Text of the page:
Auntie Doris’s Twelve Days of Christmas. #6: Six Geese a Laying.



So, we get one (very profitable) day off with the gold rings and then it is back to our feathered friends again. Six geese a laying! That’s a ruddy Gaggle! What with all the calling birds and French hens and turtle doves and the Partridge an’ all we have now got sixteen birds in and around the house, and what with these geese being a-laying, it looks ruddy likely that there is going to be a few more in the spring. Yes, you could always try and take the eggs away and eat them, but that isn’t as easy as it sounds. Have you ever tried to take an egg off a mother goose? Vicious ruddy creatures they are, hissing and spitting and slapping their wings whenever you get anywhere near them. And they have teeth too. At least the edges of their beaks are all sharp and jagged, like the teeth on the edge of a saw. One of the nasty little beggars bit my Tuppence once. I was throwing some bits of bread for them near the park pond and a few bits fell, just near my Tuppence. The thing is that she wasn’t even interested in bread. She used to enjoy a bit of meat, but bread never did anything for her. I tried her with a French stick once, but the crusts chafed her poor little lips, so I never pursued it. Anyway, just because this morsel of mother’s pride was near her, this ruddy great goose shot its neck out and bit my Tuppence, right on the tip of her little button. It drew blood. I had to rub some ointment on it when I got home, and it was a few weeks before I felt confident taking my Tuppence out again after the shock of that. Poor little doggie. I have never been keen on geese from that day to this. So if anyone ever decided to give me six of the ruddy things for Christmas, they would feel the sharpness of my tongue, make no mistake. I would rather have the money, thank you very much. Then I could get myself something useful, such as some new knitting patterns. I think our Michael could do with some woolly undies. Perhaps they would keep him warm enough so he wouldn’t keep on having to borrow my tights. Then again, maybe not… Uncle Raymond’s Christmas Cracker Cackle of the Day: “She was only the Carol Singer’s Daughter, but she had my Ding Dong Merrily on High!”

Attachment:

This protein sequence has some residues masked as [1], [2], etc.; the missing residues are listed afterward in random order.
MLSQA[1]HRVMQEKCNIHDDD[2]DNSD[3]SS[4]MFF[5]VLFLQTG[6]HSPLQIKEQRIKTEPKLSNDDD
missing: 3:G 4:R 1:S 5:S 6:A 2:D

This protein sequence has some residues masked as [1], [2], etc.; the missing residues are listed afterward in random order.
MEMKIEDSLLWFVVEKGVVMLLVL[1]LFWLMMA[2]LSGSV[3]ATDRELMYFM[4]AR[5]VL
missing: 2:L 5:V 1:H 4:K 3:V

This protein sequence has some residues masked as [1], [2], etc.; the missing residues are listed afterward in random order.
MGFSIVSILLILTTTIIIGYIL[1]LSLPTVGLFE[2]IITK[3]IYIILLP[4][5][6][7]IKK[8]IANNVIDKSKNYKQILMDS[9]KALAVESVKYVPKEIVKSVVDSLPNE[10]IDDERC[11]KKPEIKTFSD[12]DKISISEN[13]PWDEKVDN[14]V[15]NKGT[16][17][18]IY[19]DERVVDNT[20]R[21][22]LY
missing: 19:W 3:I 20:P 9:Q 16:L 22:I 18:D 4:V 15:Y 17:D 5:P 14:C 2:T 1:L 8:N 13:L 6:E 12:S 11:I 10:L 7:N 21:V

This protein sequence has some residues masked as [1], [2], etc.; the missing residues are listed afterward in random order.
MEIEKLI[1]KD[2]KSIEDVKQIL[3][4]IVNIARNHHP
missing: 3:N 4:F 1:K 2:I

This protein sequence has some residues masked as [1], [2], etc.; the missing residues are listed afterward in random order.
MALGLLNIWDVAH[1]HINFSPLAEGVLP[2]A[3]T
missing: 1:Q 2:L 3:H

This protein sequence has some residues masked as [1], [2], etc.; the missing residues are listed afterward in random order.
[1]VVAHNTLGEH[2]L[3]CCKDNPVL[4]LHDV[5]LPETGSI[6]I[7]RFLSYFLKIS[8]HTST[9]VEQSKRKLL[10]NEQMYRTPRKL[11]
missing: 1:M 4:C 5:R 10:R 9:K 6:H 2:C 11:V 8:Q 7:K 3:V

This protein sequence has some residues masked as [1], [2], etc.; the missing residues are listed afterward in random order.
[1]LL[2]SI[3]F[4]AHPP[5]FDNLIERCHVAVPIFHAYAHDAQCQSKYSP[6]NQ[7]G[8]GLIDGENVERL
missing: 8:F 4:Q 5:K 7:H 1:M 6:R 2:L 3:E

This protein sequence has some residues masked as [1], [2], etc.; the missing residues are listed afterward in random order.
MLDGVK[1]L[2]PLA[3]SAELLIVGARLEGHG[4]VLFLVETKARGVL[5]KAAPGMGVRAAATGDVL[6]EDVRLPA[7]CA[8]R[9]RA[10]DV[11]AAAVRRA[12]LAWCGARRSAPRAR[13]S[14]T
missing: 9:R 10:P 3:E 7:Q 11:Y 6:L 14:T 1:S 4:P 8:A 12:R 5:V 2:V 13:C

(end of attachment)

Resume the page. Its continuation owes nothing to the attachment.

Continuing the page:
Auntie Doris’s Twelve Days of Christmas. #5: Five Gold Rings

5thNow we’re talking. At last a present that has some ruddy value. Obviously, anyone who gives you five gold rings is worth hanging on to. It’s a proper handful that is. And they always say that if you wear gold, then you are carrying around the price of a decent funeral. Five gold rings would probably get you something pretty decent. Maybe not a Reggie Kray style send off, with a fleet of black cars covered in flowers, a solid oak coffin with real brass fittings and Barbara Windsor sobbing her eyes out in the front pew, but you would probably be able to pay the vicar and still have enough left to get a nice bit of tongue for the wake. Something about a funeral always makes me fancy a nice bit of tongue, and if Arthur Knaggs was involved with the catering, I was pretty certain that I was going to get some. I remember when I buried my Raymond. I went around to Knaggs’s to put my order in. He provided me with some chitterlings, and sweetbreads and of course he got me beef dripping, but then he said – “with it being a funeral Doris, you will be wanting to do it proper, and have a nice bit of tongue as well.” Well – I went weak at the knees at the thought of it. My Raymond wasn’t all that keen on tongue, so I was lucky to get any when he was on the scene. But with him out of the way, what better way to celebrate? And I have never had better tongue than that what Knaggs gave me that day. It was ruddy divine, I tell you. My Raymond had a lovely send off down at the corporation club, and to cap it all, I won the meat tray in the raffle. So I enjoyed a bellyful of Knaggs’s pork the next day as well. In summary, there should be no way on God’s Earth that you should ever turn your nose up at five gold rings as a Christmas present. Even if you only accept them as some sort of insurance to go towards the cost of your send off. A true love who gives you gold beats a true love who tries to palm you off with a few birds, any day of the week. Uncle Raymond’s Christmas Cracker Cackle of the day “She was only Dick Van Dyke’s daughter, but she had a bit of bother with my old bamboo!”